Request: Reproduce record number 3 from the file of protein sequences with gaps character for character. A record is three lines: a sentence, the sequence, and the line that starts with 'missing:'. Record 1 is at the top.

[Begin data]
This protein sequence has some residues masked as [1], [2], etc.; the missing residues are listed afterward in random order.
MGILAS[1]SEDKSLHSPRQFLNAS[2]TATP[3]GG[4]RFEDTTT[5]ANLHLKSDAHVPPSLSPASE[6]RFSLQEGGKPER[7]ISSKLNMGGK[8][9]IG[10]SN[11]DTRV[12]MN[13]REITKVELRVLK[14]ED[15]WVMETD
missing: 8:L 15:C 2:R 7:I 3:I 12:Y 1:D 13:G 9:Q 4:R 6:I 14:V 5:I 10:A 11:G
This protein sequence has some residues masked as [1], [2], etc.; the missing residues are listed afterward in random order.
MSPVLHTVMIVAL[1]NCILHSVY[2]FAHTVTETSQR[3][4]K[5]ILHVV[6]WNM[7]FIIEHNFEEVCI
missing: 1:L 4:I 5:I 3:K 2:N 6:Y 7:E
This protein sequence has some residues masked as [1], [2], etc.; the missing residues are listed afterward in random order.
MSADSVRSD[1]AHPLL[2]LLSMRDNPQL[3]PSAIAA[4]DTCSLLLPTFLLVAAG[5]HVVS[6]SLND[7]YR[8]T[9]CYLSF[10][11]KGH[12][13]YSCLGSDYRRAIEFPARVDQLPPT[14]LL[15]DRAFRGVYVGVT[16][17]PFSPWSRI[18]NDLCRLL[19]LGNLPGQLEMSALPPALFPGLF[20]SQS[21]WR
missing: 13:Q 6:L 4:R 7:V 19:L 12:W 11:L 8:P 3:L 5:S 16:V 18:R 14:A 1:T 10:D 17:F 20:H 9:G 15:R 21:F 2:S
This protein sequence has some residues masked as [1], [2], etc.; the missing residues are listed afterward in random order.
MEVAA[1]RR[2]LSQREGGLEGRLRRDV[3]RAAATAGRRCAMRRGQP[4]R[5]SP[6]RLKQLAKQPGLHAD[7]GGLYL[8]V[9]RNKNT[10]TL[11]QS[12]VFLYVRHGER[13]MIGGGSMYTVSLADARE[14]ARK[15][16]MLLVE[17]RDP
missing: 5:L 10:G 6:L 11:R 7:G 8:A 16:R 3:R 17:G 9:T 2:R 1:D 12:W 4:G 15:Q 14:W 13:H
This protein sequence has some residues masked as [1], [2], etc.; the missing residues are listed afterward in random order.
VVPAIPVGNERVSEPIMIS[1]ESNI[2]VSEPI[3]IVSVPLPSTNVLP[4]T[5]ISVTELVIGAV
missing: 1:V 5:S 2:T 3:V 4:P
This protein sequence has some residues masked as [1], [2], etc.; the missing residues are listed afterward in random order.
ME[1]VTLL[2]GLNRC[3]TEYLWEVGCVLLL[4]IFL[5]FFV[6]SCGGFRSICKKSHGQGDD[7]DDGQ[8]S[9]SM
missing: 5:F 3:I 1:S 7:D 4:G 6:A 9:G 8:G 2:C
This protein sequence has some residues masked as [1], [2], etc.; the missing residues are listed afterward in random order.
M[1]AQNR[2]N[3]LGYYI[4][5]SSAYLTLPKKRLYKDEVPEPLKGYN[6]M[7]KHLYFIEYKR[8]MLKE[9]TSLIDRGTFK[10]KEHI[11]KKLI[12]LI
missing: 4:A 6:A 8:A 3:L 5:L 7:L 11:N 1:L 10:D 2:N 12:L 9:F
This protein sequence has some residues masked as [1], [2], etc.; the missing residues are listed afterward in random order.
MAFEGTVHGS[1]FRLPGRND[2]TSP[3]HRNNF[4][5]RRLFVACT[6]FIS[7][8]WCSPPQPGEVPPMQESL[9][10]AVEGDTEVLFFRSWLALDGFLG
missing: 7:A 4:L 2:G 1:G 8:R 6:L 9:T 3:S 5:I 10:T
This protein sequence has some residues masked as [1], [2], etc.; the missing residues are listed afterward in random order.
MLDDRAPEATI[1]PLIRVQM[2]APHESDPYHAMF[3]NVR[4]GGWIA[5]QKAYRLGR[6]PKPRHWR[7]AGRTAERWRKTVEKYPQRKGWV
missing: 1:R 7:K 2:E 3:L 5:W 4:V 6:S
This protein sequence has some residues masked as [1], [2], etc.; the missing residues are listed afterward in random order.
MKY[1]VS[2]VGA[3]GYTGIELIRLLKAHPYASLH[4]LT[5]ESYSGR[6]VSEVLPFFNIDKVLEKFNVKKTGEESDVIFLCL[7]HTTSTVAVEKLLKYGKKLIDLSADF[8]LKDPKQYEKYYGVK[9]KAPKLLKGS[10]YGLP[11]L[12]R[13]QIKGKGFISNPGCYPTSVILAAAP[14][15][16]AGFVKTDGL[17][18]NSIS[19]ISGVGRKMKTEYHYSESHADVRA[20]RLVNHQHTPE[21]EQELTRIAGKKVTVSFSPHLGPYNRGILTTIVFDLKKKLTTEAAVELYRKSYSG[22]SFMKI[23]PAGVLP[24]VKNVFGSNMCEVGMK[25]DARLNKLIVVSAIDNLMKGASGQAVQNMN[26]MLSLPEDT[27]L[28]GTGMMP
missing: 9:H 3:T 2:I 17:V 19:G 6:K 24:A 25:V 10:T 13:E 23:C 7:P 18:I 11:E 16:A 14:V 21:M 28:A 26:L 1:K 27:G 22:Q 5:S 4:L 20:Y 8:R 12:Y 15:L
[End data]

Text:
This protein sequence has some residues masked as [1], [2], etc.; the missing residues are listed afterward in random order.
MSADSVRSD[1]AHPLL[2]LLSMRDNPQL[3]PSAIAA[4]DTCSLLLPTFLLVAAG[5]HVVS[6]SLND[7]YR[8]T[9]CYLSF[10][11]KGH[12][13]YSCLGSDYRRAIEFPARVDQLPPT[14]LL[15]DRAFRGVYVGVT[16][17]PFSPWSRI[18]NDLCRLL[19]LGNLPGQLEMSALPPALFPGLF[20]SQS[21]WR
missing: 13:Q 6:L 4:R 7:V 19:L 12:W 11:L 8:P 3:L 5:S 16:V 18:R 14:A 1:T 10:D 17:F 20:H 9:G 15:R 21:F 2:S